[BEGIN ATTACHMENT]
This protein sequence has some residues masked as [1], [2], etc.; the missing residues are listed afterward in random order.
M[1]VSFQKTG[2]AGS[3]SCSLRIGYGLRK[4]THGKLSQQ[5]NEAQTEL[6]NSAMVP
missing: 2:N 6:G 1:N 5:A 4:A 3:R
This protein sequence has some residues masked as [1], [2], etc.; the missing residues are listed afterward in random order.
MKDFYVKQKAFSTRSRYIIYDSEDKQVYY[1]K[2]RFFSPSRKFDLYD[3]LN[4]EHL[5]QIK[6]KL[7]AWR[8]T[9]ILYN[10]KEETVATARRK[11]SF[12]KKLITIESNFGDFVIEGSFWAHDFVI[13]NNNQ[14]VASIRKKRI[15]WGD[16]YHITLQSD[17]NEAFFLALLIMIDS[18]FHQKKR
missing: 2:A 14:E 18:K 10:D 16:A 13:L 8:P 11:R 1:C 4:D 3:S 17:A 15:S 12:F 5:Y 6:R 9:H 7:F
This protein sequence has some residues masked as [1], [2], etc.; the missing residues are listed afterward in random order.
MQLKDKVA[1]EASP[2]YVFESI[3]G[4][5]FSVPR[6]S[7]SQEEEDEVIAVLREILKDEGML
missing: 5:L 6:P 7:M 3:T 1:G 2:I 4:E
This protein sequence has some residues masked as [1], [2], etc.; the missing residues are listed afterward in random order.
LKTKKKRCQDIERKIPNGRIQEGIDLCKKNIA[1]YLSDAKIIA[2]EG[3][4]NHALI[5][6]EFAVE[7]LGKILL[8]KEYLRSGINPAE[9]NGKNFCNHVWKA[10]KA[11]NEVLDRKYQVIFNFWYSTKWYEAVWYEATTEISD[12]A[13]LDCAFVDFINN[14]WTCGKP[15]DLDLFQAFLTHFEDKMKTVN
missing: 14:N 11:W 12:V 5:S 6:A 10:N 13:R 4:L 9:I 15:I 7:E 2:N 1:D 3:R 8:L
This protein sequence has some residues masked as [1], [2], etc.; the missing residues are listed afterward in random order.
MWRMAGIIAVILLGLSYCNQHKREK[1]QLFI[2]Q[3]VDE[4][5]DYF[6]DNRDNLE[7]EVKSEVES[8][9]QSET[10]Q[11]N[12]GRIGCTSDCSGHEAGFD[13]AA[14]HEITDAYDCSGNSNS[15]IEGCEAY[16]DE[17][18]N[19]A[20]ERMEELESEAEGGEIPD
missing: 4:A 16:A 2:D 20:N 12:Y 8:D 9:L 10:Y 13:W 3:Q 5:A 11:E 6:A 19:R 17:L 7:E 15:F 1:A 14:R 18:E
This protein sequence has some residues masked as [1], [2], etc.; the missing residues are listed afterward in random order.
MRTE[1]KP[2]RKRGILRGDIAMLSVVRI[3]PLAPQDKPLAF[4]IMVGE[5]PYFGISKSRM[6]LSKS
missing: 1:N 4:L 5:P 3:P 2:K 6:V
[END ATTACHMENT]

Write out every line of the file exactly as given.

This protein sequence has some residues masked as [1], [2], etc.; the missing residues are listed afterward in random order.
M[1]VSFQKTG[2]AGS[3]SCSLRIGYGLRK[4]THGKLSQQ[5]NEAQTEL[6]NSAMVP
missing: 2:N 6:G 1:N 5:A 4:A 3:R
This protein sequence has some residues masked as [1], [2], etc.; the missing residues are listed afterward in random order.
MKDFYVKQKAFSTRSRYIIYDSEDKQVYY[1]K[2]RFFSPSRKFDLYD[3]LN[4]EHL[5]QIK[6]KL[7]AWR[8]T[9]ILYN[10]KEETVATARRK[11]SF[12]KKLITIESNFGDFVIEGSFWAHDFVI[13]NNNQ[14]VASIRKKRI[15]WGD[16]YHITLQSD[17]NEAFFLALLIMIDS[18]FHQKKR
missing: 2:A 14:E 18:K 10:D 16:A 13:L 8:P 11:R 1:C 4:D 3:S 17:A 15:S 12:F 5:Y 6:R 9:H 7:F
This protein sequence has some residues masked as [1], [2], etc.; the missing residues are listed afterward in random order.
MQLKDKVA[1]EASP[2]YVFESI[3]G[4][5]FSVPR[6]S[7]SQEEEDEVIAVLREILKDEGML
missing: 5:L 6:P 7:M 3:T 1:G 2:I 4:E
This protein sequence has some residues masked as [1], [2], etc.; the missing residues are listed afterward in random order.
LKTKKKRCQDIERKIPNGRIQEGIDLCKKNIA[1]YLSDAKIIA[2]EG[3][4]NHALI[5][6]EFAVE[7]LGKILL[8]KEYLRSGINPAE[9]NGKNFCNHVWKA[10]KA[11]NEVLDRKYQVIFNFWYSTKWYEAVWYEATTEISD[12]A[13]LDCAFVDFINN[14]WTCGKP[15]DLDLFQAFLTHFEDKMKTVN
missing: 14:N 11:W 12:V 5:S 6:A 10:N 13:R 4:L 9:I 15:I 7:E 2:N 1:D 3:R 8:L
This protein sequence has some residues masked as [1], [2], etc.; the missing residues are listed afterward in random order.
MWRMAGIIAVILLGLSYCNQHKREK[1]QLFI[2]Q[3]VDE[4][5]DYF[6]DNRDNLE[7]EVKSEVES[8][9]QSET[10]Q[11]N[12]GRIGCTSDCSGHEAGFD[13]AA[14]HEITDAYDCSGNSNS[15]IEGCEAY[16]DE[17][18]N[19]A[20]ERMEELESEAEGGEIPD
missing: 4:A 16:A 2:D 20:N 12:Y 8:D 9:L 10:Y 13:W 3:Q 5:A 11:E 6:A 19:R 17:L 7:E 15:F 1:A 14:R 18:E
This protein sequence has some residues masked as [1], [2], etc.; the missing residues are listed afterward in random order.
MRTE[1]KP[2]RKRGILRGDIAMLSVVRI[3]PLAPQDKPLAF[4]IMVGE[5]PYFGISKSRM[6]LSKS
missing: 1:N 4:L 5:P 3:P 2:K 6:V